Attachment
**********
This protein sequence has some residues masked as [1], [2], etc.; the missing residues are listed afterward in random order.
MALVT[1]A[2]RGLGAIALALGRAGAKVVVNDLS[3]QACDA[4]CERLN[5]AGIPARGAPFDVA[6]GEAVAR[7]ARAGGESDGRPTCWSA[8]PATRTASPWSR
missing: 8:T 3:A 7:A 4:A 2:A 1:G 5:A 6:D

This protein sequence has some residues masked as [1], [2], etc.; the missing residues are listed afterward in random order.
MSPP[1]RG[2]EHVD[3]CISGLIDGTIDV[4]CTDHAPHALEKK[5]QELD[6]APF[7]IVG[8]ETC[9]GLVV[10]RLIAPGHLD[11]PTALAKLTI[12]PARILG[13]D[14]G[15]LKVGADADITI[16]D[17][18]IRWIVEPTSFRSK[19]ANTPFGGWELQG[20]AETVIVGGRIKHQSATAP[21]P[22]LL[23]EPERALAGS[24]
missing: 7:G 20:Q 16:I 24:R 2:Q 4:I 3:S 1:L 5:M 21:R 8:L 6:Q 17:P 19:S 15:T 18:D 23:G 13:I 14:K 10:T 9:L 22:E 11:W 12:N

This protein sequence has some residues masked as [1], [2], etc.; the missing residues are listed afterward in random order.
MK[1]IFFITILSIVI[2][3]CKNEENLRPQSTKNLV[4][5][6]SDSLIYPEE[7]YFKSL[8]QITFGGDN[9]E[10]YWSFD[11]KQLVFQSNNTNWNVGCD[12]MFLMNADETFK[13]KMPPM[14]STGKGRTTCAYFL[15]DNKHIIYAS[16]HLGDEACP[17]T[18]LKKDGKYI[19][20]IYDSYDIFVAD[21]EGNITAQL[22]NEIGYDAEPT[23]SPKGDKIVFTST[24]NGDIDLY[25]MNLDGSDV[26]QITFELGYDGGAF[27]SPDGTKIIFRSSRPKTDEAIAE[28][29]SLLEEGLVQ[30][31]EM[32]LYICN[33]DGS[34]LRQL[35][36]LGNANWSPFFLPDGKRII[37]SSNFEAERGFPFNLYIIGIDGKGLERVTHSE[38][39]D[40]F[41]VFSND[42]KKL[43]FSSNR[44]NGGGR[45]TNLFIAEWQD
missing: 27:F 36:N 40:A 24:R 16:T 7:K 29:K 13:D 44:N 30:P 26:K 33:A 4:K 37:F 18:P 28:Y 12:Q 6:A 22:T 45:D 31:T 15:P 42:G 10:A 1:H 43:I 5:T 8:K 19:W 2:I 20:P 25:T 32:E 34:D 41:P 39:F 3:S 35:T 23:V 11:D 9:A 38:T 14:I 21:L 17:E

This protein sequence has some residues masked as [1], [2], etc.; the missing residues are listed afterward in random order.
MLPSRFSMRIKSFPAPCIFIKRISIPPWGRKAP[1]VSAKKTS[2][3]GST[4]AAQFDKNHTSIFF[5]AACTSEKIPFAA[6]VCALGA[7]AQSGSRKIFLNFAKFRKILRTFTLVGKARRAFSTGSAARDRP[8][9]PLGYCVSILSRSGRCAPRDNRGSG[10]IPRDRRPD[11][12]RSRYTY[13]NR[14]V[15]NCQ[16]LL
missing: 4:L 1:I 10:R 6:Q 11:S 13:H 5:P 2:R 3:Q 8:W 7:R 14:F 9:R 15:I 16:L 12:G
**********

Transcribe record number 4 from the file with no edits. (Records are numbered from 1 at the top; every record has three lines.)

This protein sequence has some residues masked as [1], [2], etc.; the missing residues are listed afterward in random order.
MLPSRFSMRIKSFPAPCIFIKRISIPPWGRKAP[1]VSAKKTS[2][3]GST[4]AAQFDKNHTSIFF[5]AACTSEKIPFAA[6]VCALGA[7]AQSGSRKIFLNFAKFRKILRTFTLVGKARRAFSTGSAARDRP[8][9]PLGYCVSILSRSGRCAPRDNRGSG[10]IPRDRRPD[11][12]RSRYTY[13]NR[14]V[15]NCQ[16]LL
missing: 4:L 1:I 10:R 6:Q 11:S 13:H 5:P 2:R 3:Q 8:W 7:R 14:F 9:R 15:I 16:L 12:G